Emily, a tomboyish thief from the seaside town of Scarborough Fair, is on the run. She’s just botched an important heist job, and she and her partner Will are now trapped in the town’s clock tower. The police are just minutes away. Separating the duo from freedom are a series of elaborate puzzles and some meaty dialogue conundrums.
This sticky situation is an early sequence in The Devil’s Men, Daedalic Entertainment’s new adventure game. The studio is known for making traditional point and click games that cling to the 1990s rulebook like chewing gum on freshly-laid carpet, but The Devil’s Men is a departure.
It has two stars; Emily, who we’ve already been introduced to, and Adelaide; the daughter of this steampunk Scarborough’s answer to Sherlock Holmes. Like Double Fine’s Broken Age, control can be swapped between them, and both have stories that start entirely separately. Eventually their fates will begin to entwine, but their goals in life are in conflict. Emily is looking to climb the ladder in her career of crime. Adelaide is determined to avoid the clutches of crime whilst she explores its darkness during a murder investigation. Your choices as both throughout the game will have a noticeable effect on each other. Things you do as Emily could make life harder for Adelaide, and visa versa. This structure allows you to orchestrate their fates in small but significant ways. For example, you could fluff up a puzzle as Emily in order to make sure that Adelaide has a better chance at achieving her goals.
With this kind of system in place, you can probably already guess that The Devil’s Men is a game with a branching storyline and a heavy emphasis on choice. You can sense Daedelic are following Telltale’s lead: dialogue doesn’t follow the traditional mould of saying all options until the right one is found; everything you say could affect the mood of the conversation and provoke actions from other characters.
One section I played sees Emily and Will stand at the base of Scarborough Fair’s clock tower, where they realise that the only way of escaping the fuzz is to climb upwards. There are two avenues to get there: a ladder that somehow needs to be unfolded, or a lift that needs powering up. Will is already annoyed with Emily for botching the heist, and so continually belittles her while she investigates both options. Your conversation options allow you to try and assert Emily’s position as Will’s superior, or even threaten him. Choose aggressive phrases and Will’s response won’t just be appropriate, but his further behaviour begins to change. If you claim to be in control but become stuck on the puzzle, Will starts to tell you how to do it, suggesting you are incapable. This works as a useful hint system, but it’s wrapped up in such condescending dialogue that your relationship with him begins to sour. It’s a brilliant way of making your actions – or lack of – feel impactful on the world.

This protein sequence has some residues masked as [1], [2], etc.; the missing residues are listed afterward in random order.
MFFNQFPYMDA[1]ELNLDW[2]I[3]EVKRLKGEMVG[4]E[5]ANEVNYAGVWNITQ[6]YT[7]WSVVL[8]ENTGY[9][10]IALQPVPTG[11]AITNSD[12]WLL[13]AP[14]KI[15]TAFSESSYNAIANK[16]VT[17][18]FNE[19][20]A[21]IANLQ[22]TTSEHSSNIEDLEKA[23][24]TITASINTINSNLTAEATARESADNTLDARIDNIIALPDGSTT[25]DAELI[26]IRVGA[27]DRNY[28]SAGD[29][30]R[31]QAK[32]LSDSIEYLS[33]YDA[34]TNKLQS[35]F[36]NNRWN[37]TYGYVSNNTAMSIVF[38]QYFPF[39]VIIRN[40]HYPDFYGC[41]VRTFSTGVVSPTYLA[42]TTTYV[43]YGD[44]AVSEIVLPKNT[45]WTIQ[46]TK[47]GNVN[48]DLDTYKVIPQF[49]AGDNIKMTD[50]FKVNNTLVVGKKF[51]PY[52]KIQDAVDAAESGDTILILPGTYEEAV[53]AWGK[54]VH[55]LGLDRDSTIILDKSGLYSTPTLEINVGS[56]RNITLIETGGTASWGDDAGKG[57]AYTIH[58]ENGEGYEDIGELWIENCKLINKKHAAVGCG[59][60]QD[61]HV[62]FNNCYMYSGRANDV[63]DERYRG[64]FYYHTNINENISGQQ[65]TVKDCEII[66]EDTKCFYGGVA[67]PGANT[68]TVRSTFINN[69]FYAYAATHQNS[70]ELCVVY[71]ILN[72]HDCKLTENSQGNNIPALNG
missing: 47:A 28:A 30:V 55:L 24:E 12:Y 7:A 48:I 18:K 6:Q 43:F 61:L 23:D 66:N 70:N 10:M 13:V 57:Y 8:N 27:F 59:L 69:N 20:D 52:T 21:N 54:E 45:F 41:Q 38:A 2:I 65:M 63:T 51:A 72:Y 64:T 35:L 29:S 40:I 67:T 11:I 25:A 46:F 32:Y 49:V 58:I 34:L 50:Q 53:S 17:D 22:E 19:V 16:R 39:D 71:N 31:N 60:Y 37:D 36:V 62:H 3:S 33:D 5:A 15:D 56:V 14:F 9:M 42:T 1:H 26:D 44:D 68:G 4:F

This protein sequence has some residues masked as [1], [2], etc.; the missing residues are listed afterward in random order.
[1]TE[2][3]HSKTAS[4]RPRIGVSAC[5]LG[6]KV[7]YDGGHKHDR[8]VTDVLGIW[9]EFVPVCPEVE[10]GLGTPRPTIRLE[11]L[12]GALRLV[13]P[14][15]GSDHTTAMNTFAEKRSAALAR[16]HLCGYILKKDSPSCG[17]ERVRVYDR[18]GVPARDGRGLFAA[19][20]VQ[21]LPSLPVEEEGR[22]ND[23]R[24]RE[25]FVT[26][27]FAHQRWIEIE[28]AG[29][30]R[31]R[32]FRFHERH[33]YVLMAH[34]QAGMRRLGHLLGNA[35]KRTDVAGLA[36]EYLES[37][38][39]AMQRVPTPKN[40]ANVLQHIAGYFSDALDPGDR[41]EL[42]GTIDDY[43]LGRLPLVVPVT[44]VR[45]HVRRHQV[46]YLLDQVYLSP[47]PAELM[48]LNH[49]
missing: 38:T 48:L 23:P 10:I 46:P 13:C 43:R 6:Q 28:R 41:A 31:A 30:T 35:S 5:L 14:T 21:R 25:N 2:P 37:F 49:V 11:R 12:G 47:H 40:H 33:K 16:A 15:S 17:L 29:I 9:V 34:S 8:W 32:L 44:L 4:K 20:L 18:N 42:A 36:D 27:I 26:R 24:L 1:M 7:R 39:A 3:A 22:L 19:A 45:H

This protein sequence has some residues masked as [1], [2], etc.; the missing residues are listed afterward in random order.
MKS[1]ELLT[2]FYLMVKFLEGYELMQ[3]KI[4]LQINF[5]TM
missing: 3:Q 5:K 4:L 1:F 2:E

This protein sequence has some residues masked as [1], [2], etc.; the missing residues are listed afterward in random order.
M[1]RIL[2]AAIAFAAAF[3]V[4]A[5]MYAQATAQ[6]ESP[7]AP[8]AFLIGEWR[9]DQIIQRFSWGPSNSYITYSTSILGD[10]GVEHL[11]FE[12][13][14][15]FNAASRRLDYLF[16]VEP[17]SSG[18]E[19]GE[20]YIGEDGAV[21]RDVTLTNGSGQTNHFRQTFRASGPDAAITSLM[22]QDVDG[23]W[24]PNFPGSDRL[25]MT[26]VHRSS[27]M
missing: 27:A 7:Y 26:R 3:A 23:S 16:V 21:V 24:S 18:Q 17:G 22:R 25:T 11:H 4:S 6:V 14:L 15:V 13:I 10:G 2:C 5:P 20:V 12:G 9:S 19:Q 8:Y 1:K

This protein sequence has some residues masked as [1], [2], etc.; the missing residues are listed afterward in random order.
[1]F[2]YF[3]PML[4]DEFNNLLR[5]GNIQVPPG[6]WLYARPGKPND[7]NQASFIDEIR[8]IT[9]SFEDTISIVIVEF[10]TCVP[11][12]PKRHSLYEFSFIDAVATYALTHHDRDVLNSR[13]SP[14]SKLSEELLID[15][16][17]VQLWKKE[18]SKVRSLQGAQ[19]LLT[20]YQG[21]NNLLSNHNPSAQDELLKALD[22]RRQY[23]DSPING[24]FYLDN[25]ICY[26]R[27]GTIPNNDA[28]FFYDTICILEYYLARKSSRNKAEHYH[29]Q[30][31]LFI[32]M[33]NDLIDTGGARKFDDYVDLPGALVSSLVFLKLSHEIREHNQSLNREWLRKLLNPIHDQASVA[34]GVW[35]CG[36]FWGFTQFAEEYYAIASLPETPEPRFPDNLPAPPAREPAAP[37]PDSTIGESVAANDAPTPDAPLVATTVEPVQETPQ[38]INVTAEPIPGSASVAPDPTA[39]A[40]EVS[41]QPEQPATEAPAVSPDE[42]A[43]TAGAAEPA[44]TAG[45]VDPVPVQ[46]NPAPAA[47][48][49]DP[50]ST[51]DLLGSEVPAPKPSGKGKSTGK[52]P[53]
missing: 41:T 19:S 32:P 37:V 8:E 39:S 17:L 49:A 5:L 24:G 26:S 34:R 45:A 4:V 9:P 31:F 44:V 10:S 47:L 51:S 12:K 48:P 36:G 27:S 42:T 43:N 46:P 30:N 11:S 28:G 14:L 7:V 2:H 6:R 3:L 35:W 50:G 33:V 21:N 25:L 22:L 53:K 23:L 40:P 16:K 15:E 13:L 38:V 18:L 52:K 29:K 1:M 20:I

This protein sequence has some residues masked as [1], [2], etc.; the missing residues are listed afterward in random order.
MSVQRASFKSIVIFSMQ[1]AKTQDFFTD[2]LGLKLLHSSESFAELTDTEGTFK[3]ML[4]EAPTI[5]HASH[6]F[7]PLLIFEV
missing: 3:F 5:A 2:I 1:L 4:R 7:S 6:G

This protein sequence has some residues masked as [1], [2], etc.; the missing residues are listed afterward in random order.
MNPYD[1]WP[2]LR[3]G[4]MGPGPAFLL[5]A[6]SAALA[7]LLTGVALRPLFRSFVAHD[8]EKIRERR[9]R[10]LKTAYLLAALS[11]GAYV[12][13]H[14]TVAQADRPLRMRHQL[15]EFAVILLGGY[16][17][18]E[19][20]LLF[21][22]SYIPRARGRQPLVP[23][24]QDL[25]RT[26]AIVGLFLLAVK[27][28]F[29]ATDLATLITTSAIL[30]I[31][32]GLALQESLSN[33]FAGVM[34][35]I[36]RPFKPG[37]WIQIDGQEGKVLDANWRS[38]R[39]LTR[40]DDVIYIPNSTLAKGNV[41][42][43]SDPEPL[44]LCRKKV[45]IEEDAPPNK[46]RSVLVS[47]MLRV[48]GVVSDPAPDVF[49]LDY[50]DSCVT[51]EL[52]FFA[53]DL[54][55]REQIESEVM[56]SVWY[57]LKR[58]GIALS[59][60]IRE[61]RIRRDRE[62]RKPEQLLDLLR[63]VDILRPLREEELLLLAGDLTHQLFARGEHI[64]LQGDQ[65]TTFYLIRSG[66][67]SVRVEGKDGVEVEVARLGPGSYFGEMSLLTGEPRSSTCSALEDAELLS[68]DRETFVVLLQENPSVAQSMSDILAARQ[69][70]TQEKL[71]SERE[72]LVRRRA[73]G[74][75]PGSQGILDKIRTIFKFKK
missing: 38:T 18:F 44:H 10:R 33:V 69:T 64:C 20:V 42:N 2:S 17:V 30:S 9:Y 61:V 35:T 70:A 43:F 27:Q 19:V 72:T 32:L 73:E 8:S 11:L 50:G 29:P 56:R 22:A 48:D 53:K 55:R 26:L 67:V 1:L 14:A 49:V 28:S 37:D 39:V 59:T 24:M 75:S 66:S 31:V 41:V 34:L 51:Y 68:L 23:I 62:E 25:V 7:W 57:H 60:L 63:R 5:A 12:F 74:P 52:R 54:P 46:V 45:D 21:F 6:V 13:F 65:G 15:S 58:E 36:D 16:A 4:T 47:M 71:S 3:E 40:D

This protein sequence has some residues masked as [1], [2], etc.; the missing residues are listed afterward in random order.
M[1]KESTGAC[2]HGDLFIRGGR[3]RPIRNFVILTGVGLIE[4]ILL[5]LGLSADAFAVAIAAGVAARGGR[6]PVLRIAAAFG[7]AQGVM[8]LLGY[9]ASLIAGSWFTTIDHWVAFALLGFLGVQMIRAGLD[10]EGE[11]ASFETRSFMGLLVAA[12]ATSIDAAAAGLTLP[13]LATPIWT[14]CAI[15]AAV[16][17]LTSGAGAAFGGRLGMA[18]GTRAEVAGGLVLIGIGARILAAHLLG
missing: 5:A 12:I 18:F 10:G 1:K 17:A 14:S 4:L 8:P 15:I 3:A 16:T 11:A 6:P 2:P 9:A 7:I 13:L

With the ladder unfolded and the two in the top of the tower, an escape must be made through a maintenance hatch in the glass face of the clock, blocked by interlocking, spinning cogs. This puzzle has two solutions. The clock machinery can be simply turned off with the pulling of a lever, but the lever is padlocked shut. The lock can be picked with a bobby pin – an item that can be found and used much like in an RPG – but using the pin will break it. If you want to save your pins – or perhaps you never even found one – you can take the more complicated route. This involves jamming the cogs with a broom, but you’ll need to get Will to hold one of the cogs in place first. Should you have pissed him off in the previous puzzle he’ll put up more resistance before agreeing to help, making dialogue a fun maze of phrases that could set him off like a buried landmine.
Getting Will to help out has much larger repercussions, however. Whilst holding the cog in place, the machine slices through his palm, leaving him with a gaping wound. As the game progresses, Will stands the chance of picking up an infection, that could lead to him becoming terminally sick. With him on the brink of death, later in the game Emily could be forced to decide how to deal with Will’s fate. Suddenly, how you approach every puzzle becomes less clear-cut.
This spider-web approach to puzzle and narrative design – essentially building the Butterfly Effect into the game – makes The Devil’s Men a vastly interesting adventure. Even in areas where Daedalic claim the puzzles are more simple and traditional, it appears solving one task in a specific manner will change the solution of another conundrum entirely. For the first time since The Walking Dead released, I’ve found myself excited about an adventure game not because of nostalgic love for point-and-clicks, but because the game dared to be ambitious.